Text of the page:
“The attitude towards mental health is changing, especially as the older generation leaves and younger ones come in. As one of the older guys on station, I need to make sure I’m promoting the conversations around mental health in the right way. I don’t want to see other people go through what I did. Had I dealt with things earlier, things could have been so different. But I didn’t realise that at the time.I would never have been able to have this conversation even six months ago.”
“Now for the first time in years, I feel positive that I can get stuff done while living with this illness, and not resort to my old, self-destructive ways. You have to make good choices, but to do so, you have to be able to admit things to yourself. Bad choices are easy because they don’t require you to confront anything, you can just lock them away, pick up a beer and pretend they’re not there. To make a good choice, which benefits yourself and those around you, you have to have the strength to confront those parts about yourself you don’t like. It’s harder, but life is so much better at the end of it.”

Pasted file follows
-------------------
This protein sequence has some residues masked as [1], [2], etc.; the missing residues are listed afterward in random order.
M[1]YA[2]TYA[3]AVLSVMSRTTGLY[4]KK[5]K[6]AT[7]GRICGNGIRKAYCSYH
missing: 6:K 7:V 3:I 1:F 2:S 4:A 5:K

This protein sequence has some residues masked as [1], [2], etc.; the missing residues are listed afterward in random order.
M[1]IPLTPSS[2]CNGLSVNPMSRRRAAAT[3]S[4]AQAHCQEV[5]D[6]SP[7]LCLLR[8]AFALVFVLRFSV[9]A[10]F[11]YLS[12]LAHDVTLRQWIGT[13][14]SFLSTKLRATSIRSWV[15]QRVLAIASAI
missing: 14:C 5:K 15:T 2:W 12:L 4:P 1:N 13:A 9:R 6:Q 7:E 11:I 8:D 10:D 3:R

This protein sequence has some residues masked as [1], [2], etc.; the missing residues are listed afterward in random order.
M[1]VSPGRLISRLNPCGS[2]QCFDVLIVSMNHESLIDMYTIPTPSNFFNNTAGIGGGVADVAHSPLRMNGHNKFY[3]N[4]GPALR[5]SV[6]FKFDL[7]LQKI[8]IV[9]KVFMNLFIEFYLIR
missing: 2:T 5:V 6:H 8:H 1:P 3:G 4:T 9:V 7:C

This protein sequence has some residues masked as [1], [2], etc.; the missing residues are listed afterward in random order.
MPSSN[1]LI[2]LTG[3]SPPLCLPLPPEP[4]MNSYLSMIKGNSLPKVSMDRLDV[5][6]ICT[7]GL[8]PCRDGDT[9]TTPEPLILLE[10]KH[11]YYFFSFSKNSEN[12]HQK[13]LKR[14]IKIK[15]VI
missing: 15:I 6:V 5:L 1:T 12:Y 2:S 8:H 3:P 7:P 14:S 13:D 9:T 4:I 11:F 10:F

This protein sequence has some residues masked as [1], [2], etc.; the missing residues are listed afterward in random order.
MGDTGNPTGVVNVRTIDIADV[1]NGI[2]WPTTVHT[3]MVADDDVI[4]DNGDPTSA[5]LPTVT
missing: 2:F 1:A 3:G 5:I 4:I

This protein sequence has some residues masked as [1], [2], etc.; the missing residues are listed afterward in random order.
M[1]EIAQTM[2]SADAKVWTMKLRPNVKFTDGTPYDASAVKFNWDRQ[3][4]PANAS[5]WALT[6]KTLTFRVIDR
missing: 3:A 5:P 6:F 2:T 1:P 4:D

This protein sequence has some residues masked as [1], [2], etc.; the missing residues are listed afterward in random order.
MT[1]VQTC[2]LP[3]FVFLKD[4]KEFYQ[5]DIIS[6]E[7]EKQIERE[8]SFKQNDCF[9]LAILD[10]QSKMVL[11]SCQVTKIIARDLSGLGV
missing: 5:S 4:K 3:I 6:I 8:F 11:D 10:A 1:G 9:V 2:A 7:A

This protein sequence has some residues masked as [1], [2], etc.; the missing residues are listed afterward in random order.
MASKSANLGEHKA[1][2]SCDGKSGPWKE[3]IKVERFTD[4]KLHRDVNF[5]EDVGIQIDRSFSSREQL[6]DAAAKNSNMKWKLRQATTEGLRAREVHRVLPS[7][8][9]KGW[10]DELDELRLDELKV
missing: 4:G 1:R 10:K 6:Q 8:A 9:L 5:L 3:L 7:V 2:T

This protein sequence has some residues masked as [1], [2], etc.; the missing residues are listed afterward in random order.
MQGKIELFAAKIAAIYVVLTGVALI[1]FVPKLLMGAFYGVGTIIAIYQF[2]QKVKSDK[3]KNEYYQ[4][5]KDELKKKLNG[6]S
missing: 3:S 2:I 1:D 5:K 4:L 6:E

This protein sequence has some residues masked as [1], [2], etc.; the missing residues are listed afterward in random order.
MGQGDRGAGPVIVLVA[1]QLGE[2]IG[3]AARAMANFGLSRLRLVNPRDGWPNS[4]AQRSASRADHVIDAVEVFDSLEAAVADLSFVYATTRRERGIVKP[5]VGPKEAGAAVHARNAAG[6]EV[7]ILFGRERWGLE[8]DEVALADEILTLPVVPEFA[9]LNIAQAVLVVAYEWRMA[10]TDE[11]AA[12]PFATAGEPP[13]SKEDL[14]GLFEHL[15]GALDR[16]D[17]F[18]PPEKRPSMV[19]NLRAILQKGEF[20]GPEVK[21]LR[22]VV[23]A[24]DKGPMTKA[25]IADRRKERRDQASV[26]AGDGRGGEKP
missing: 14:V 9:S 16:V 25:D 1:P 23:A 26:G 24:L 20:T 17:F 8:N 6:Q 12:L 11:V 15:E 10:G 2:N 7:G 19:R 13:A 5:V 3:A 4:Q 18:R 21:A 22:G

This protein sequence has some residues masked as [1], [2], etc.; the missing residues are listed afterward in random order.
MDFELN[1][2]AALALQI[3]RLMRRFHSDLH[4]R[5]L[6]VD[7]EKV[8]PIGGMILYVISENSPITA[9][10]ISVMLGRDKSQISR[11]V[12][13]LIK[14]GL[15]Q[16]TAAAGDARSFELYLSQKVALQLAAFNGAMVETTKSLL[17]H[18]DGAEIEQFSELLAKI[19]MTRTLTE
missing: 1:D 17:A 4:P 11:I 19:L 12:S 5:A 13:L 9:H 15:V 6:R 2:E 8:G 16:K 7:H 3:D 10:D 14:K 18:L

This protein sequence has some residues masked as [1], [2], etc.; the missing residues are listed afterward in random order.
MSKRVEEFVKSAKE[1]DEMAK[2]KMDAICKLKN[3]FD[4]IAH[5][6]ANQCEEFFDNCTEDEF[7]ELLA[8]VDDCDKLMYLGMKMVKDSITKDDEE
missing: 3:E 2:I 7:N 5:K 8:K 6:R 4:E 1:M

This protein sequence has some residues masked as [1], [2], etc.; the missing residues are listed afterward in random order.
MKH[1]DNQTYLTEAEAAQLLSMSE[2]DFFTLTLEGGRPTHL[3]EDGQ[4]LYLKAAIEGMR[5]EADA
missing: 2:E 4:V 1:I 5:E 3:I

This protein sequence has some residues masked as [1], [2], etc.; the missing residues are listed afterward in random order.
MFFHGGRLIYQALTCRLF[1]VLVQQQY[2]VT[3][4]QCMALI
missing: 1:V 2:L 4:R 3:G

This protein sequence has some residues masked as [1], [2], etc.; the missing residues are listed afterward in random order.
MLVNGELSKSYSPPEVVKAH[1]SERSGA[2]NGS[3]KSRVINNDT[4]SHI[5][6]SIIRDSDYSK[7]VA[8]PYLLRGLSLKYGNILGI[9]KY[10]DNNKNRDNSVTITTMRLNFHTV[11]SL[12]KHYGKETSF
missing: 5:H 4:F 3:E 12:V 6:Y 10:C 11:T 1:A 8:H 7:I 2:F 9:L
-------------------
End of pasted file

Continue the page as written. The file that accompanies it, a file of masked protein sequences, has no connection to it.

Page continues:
“For the first time in years, I feel positive that I can get stuff done while living with this illness, and not resort to my old, self-destructive ways”
“During my return visit to Harcombe House, I saw one of the brochures asking people to share their story of the support they’d received, and I thought if other people can be brave enough to do it, then so could I. Part of the process of moving on is to accept the things you can and cannot change. If my story inspires one person to make that call and ask for help from The Fire Fighters Charity, it will be worth it.”
If your wellbeing is suffering because of a long-term condition or anything else that is affecting you, get in touch with us and let us see if we can help. Call our Support Line today on 0800 389 8820 or make an enquiry online.